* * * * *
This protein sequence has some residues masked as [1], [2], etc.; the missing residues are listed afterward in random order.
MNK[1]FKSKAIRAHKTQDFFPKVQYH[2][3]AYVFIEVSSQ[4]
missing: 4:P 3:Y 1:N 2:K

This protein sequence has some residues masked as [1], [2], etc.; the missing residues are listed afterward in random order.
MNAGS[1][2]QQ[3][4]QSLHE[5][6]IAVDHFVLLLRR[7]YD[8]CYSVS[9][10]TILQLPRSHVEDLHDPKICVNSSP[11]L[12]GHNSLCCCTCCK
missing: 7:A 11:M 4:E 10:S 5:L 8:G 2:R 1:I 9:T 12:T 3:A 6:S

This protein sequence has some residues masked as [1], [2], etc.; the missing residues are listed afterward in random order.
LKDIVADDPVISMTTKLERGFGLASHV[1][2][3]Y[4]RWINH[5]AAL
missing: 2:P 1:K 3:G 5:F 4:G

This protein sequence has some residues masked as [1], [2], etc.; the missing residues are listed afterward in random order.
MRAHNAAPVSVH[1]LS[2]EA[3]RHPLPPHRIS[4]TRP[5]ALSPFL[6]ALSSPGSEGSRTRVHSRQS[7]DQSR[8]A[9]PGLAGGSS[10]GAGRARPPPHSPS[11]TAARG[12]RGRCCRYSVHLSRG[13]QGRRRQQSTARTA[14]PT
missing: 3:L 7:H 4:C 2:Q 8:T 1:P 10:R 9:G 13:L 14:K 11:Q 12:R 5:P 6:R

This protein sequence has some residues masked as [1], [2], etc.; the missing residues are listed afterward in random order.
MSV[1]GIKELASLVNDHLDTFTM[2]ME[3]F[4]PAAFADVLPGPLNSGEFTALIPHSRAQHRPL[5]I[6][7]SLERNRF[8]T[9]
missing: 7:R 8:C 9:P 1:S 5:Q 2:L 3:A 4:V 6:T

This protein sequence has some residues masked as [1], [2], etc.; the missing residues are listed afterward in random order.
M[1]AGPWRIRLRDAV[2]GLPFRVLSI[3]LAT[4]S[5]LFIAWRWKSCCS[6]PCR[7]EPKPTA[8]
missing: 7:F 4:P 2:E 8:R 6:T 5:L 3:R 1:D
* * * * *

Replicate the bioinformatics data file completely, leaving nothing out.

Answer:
This protein sequence has some residues masked as [1], [2], etc.; the missing residues are listed afterward in random order.
MNK[1]FKSKAIRAHKTQDFFPKVQYH[2][3]AYVFIEVSSQ[4]
missing: 4:P 3:Y 1:N 2:K

This protein sequence has some residues masked as [1], [2], etc.; the missing residues are listed afterward in random order.
MNAGS[1][2]QQ[3][4]QSLHE[5][6]IAVDHFVLLLRR[7]YD[8]CYSVS[9][10]TILQLPRSHVEDLHDPKICVNSSP[11]L[12]GHNSLCCCTCCK
missing: 7:A 11:M 4:E 10:S 5:L 8:G 2:R 1:I 9:T 12:T 3:A 6:S

This protein sequence has some residues masked as [1], [2], etc.; the missing residues are listed afterward in random order.
LKDIVADDPVISMTTKLERGFGLASHV[1][2][3]Y[4]RWINH[5]AAL
missing: 2:P 1:K 3:G 5:F 4:G

This protein sequence has some residues masked as [1], [2], etc.; the missing residues are listed afterward in random order.
MRAHNAAPVSVH[1]LS[2]EA[3]RHPLPPHRIS[4]TRP[5]ALSPFL[6]ALSSPGSEGSRTRVHSRQS[7]DQSR[8]A[9]PGLAGGSS[10]GAGRARPPPHSPS[11]TAARG[12]RGRCCRYSVHLSRG[13]QGRRRQQSTARTA[14]PT
missing: 3:L 7:H 4:C 2:Q 8:T 1:P 10:R 9:G 13:L 14:K 11:Q 12:R 5:P 6:R

This protein sequence has some residues masked as [1], [2], etc.; the missing residues are listed afterward in random order.
MSV[1]GIKELASLVNDHLDTFTM[2]ME[3]F[4]PAAFADVLPGPLNSGEFTALIPHSRAQHRPL[5]I[6][7]SLERNRF[8]T[9]
missing: 7:R 8:C 9:P 1:S 5:Q 2:L 3:A 4:V 6:T

This protein sequence has some residues masked as [1], [2], etc.; the missing residues are listed afterward in random order.
M[1]AGPWRIRLRDAV[2]GLPFRVLSI[3]LAT[4]S[5]LFIAWRWKSCCS[6]PCR[7]EPKPTA[8]
missing: 7:F 4:P 2:E 8:R 6:T 5:L 3:R 1:D